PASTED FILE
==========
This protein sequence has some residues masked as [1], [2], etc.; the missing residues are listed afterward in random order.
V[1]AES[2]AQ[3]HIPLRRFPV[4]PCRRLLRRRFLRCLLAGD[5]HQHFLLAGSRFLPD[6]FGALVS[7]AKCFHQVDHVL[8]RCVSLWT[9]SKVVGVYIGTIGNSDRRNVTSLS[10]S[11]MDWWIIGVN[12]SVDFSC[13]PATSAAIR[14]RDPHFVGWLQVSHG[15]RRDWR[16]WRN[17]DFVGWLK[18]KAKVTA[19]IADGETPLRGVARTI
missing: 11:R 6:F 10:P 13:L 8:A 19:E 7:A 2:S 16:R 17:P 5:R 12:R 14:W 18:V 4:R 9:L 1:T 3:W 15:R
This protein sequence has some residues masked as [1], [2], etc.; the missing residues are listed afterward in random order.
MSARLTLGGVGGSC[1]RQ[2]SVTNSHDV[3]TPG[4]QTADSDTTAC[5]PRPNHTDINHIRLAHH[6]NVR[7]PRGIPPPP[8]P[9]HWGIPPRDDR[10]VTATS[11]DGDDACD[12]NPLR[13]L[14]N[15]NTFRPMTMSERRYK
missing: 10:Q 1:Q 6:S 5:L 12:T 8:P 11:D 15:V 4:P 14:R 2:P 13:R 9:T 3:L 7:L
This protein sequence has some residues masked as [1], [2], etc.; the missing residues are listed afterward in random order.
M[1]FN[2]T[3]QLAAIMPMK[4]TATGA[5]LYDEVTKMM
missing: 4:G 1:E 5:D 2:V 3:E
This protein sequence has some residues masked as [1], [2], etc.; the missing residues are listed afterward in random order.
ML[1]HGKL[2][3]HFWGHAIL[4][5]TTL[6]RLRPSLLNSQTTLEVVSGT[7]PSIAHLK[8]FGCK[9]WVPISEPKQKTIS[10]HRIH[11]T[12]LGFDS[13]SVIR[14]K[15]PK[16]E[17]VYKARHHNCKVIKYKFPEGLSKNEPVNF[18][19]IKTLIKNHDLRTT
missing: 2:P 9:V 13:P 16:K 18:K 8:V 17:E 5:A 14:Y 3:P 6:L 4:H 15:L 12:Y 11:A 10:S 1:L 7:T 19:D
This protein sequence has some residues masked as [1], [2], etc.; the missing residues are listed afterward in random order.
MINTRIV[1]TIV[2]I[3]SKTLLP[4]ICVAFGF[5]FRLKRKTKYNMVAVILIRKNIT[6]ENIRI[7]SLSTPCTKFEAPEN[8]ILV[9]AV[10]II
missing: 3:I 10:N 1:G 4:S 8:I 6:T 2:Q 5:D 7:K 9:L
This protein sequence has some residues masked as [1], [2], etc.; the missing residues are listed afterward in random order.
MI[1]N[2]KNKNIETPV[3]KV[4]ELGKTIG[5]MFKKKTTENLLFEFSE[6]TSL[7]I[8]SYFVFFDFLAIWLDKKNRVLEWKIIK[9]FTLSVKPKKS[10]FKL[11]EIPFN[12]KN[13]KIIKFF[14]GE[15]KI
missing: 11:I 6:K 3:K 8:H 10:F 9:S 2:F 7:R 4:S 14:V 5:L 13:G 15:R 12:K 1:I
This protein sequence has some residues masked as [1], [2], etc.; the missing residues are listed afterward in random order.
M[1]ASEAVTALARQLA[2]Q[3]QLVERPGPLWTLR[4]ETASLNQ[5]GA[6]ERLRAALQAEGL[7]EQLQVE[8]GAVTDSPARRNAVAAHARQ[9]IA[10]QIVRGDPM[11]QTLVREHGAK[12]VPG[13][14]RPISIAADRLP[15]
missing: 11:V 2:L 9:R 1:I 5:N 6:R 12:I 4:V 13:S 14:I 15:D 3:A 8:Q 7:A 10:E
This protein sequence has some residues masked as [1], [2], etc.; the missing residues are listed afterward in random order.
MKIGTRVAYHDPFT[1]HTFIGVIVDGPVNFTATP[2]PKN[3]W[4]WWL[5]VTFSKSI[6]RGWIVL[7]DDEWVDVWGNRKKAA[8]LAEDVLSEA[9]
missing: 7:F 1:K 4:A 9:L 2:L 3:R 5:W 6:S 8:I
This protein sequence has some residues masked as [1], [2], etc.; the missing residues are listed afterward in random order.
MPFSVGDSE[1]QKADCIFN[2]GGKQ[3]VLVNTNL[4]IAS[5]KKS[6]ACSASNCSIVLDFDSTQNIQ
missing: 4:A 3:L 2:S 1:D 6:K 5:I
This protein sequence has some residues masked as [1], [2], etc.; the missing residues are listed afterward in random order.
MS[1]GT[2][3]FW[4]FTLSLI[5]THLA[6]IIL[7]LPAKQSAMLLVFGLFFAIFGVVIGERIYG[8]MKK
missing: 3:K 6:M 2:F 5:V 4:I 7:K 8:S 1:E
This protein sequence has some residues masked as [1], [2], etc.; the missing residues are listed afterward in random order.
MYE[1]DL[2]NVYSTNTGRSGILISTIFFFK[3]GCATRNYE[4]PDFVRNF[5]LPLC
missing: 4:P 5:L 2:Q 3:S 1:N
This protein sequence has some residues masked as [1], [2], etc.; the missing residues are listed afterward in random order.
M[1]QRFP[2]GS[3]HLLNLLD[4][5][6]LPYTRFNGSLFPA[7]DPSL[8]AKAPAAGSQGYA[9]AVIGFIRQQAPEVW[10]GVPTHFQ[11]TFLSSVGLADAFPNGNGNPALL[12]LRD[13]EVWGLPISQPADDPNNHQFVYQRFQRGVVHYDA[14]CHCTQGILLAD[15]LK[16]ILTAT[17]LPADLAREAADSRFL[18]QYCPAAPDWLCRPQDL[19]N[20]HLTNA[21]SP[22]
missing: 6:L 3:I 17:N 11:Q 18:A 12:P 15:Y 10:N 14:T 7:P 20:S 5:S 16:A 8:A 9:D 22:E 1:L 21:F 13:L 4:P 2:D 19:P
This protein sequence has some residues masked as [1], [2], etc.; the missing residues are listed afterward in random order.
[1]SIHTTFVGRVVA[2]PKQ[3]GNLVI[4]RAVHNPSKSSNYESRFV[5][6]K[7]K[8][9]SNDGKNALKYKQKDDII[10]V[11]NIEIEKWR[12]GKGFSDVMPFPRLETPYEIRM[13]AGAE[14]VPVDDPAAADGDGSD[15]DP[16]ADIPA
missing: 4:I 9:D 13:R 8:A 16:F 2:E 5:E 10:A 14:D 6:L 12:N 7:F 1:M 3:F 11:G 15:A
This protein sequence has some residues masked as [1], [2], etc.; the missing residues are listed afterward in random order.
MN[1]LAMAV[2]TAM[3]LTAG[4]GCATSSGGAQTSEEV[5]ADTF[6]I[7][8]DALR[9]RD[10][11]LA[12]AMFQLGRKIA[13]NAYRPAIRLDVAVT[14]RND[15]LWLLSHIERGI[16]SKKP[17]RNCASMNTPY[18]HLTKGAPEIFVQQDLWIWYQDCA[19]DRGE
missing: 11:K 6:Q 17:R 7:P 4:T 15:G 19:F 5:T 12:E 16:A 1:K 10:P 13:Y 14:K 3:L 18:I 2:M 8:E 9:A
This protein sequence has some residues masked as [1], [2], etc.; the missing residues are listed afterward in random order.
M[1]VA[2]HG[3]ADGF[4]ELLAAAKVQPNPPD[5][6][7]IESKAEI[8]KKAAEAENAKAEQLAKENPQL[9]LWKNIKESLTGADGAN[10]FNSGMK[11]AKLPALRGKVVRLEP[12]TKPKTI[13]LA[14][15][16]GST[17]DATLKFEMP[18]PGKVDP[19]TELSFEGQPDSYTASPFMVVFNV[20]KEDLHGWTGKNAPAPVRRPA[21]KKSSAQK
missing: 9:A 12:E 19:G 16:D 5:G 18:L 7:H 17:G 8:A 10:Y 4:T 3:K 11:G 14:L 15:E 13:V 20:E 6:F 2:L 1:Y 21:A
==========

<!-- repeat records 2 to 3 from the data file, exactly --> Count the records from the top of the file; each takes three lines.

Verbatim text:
This protein sequence has some residues masked as [1], [2], etc.; the missing residues are listed afterward in random order.
MSARLTLGGVGGSC[1]RQ[2]SVTNSHDV[3]TPG[4]QTADSDTTAC[5]PRPNHTDINHIRLAHH[6]NVR[7]PRGIPPPP[8]P[9]HWGIPPRDDR[10]VTATS[11]DGDDACD[12]NPLR[13]L[14]N[15]NTFRPMTMSERRYK
missing: 10:Q 1:Q 6:S 5:L 12:T 8:P 11:D 15:V 4:P 14:R 2:P 13:R 9:T 3:L 7:L
This protein sequence has some residues masked as [1], [2], etc.; the missing residues are listed afterward in random order.
M[1]FN[2]T[3]QLAAIMPMK[4]TATGA[5]LYDEVTKMM
missing: 4:G 1:E 5:D 2:V 3:E